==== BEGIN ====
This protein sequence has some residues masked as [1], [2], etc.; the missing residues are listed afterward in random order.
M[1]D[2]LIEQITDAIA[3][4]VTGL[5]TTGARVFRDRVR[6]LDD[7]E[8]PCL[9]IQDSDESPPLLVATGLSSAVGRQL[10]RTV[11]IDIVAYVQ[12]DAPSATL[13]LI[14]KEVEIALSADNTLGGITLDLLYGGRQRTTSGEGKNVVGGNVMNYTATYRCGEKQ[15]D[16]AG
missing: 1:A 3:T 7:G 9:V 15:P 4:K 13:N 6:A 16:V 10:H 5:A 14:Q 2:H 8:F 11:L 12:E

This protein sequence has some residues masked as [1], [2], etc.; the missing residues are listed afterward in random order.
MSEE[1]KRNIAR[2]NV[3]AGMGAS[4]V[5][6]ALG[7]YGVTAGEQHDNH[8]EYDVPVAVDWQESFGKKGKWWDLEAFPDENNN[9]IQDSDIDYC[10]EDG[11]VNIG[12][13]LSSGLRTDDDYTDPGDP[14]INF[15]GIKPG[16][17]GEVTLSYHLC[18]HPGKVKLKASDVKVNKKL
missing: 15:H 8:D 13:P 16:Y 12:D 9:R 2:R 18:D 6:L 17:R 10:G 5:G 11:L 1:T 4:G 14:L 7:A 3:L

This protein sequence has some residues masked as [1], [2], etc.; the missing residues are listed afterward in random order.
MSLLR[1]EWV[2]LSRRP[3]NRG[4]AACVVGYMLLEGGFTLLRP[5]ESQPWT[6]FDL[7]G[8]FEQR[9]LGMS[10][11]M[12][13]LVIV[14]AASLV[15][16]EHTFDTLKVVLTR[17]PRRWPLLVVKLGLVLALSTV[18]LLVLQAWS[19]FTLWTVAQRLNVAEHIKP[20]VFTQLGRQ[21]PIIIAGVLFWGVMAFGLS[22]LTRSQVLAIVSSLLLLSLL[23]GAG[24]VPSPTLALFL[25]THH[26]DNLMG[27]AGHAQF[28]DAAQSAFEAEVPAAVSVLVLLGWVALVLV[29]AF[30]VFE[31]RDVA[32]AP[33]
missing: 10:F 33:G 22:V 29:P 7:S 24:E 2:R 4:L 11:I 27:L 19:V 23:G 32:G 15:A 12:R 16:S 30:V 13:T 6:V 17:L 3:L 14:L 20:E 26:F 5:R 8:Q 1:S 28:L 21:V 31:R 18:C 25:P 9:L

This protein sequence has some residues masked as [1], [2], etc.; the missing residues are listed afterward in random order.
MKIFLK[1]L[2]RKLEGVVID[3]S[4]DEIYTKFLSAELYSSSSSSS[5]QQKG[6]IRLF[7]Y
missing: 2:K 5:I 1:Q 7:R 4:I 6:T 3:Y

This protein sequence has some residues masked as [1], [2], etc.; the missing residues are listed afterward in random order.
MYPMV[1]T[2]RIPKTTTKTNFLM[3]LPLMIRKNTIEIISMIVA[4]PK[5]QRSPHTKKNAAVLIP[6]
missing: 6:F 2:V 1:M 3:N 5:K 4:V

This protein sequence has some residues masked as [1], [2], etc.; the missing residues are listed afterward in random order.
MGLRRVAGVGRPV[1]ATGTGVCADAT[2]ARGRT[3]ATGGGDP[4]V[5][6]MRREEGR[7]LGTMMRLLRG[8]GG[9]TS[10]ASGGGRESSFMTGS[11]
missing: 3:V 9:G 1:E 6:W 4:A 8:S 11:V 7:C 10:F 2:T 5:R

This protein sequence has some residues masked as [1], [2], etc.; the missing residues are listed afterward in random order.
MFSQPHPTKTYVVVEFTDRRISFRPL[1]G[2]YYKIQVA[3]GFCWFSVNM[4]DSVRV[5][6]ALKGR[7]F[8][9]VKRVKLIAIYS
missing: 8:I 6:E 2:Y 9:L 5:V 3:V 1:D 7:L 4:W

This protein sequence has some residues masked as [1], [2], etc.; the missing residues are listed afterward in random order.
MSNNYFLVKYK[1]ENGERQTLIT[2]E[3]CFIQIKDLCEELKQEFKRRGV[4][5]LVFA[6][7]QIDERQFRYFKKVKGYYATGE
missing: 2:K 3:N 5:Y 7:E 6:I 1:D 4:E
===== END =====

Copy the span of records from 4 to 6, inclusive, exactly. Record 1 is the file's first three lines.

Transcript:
This protein sequence has some residues masked as [1], [2], etc.; the missing residues are listed afterward in random order.
MKIFLK[1]L[2]RKLEGVVID[3]S[4]DEIYTKFLSAELYSSSSSSS[5]QQKG[6]IRLF[7]Y
missing: 2:K 5:I 1:Q 7:R 4:I 6:T 3:Y

This protein sequence has some residues masked as [1], [2], etc.; the missing residues are listed afterward in random order.
MYPMV[1]T[2]RIPKTTTKTNFLM[3]LPLMIRKNTIEIISMIVA[4]PK[5]QRSPHTKKNAAVLIP[6]
missing: 6:F 2:V 1:M 3:N 5:K 4:V

This protein sequence has some residues masked as [1], [2], etc.; the missing residues are listed afterward in random order.
MGLRRVAGVGRPV[1]ATGTGVCADAT[2]ARGRT[3]ATGGGDP[4]V[5][6]MRREEGR[7]LGTMMRLLRG[8]GG[9]TS[10]ASGGGRESSFMTGS[11]
missing: 3:V 9:G 1:E 6:W 4:A 8:S 11:V 7:C 10:F 2:T 5:R